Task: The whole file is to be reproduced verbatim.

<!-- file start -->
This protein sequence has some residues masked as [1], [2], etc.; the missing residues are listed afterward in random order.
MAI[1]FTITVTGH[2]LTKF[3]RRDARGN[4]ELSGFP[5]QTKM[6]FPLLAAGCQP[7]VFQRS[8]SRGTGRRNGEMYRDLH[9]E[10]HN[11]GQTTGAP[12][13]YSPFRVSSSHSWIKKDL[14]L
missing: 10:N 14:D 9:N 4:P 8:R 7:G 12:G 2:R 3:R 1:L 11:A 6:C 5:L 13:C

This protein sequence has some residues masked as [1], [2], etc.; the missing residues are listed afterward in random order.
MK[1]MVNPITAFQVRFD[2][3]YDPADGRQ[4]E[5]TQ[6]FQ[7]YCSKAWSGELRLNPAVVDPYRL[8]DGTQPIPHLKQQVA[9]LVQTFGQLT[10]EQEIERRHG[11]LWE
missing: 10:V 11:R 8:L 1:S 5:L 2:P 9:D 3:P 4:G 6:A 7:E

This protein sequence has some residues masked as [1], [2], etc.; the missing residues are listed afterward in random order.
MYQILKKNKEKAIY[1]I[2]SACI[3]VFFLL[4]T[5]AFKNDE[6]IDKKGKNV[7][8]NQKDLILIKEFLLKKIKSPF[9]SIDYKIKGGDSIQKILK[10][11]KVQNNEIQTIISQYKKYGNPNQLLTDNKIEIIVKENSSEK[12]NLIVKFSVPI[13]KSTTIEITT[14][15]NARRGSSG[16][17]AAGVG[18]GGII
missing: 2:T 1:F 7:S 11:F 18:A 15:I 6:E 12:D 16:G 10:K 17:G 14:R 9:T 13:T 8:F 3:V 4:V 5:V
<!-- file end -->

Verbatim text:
This protein sequence has some residues masked as [1], [2], etc.; the missing residues are listed afterward in random order.
MAI[1]FTITVTGH[2]LTKF[3]RRDARGN[4]ELSGFP[5]QTKM[6]FPLLAAGCQP[7]VFQRS[8]SRGTGRRNGEMYRDLH[9]E[10]HN[11]GQTTGAP[12][13]YSPFRVSSSHSWIKKDL[14]L
missing: 10:N 14:D 9:N 4:P 8:R 7:G 12:G 2:R 3:R 1:L 11:A 6:C 5:L 13:C

This protein sequence has some residues masked as [1], [2], etc.; the missing residues are listed afterward in random order.
MK[1]MVNPITAFQVRFD[2][3]YDPADGRQ[4]E[5]TQ[6]FQ[7]YCSKAWSGELRLNPAVVDPYRL[8]DGTQPIPHLKQQVA[9]LVQTFGQLT[10]EQEIERRHG[11]LWE
missing: 10:V 11:R 8:L 1:S 5:L 2:P 9:D 3:P 4:G 6:A 7:E

This protein sequence has some residues masked as [1], [2], etc.; the missing residues are listed afterward in random order.
MYQILKKNKEKAIY[1]I[2]SACI[3]VFFLL[4]T[5]AFKNDE[6]IDKKGKNV[7][8]NQKDLILIKEFLLKKIKSPF[9]SIDYKIKGGDSIQKILK[10][11]KVQNNEIQTIISQYKKYGNPNQLLTDNKIEIIVKENSSEK[12]NLIVKFSVPI[13]KSTTIEITT[14][15]NARRGSSG[16][17]AAGVG[18]GGII
missing: 2:T 1:F 7:S 11:F 18:A 15:I 6:E 12:D 16:G 10:K 17:G 14:R 9:T 13:T 8:F 3:V 4:V 5:V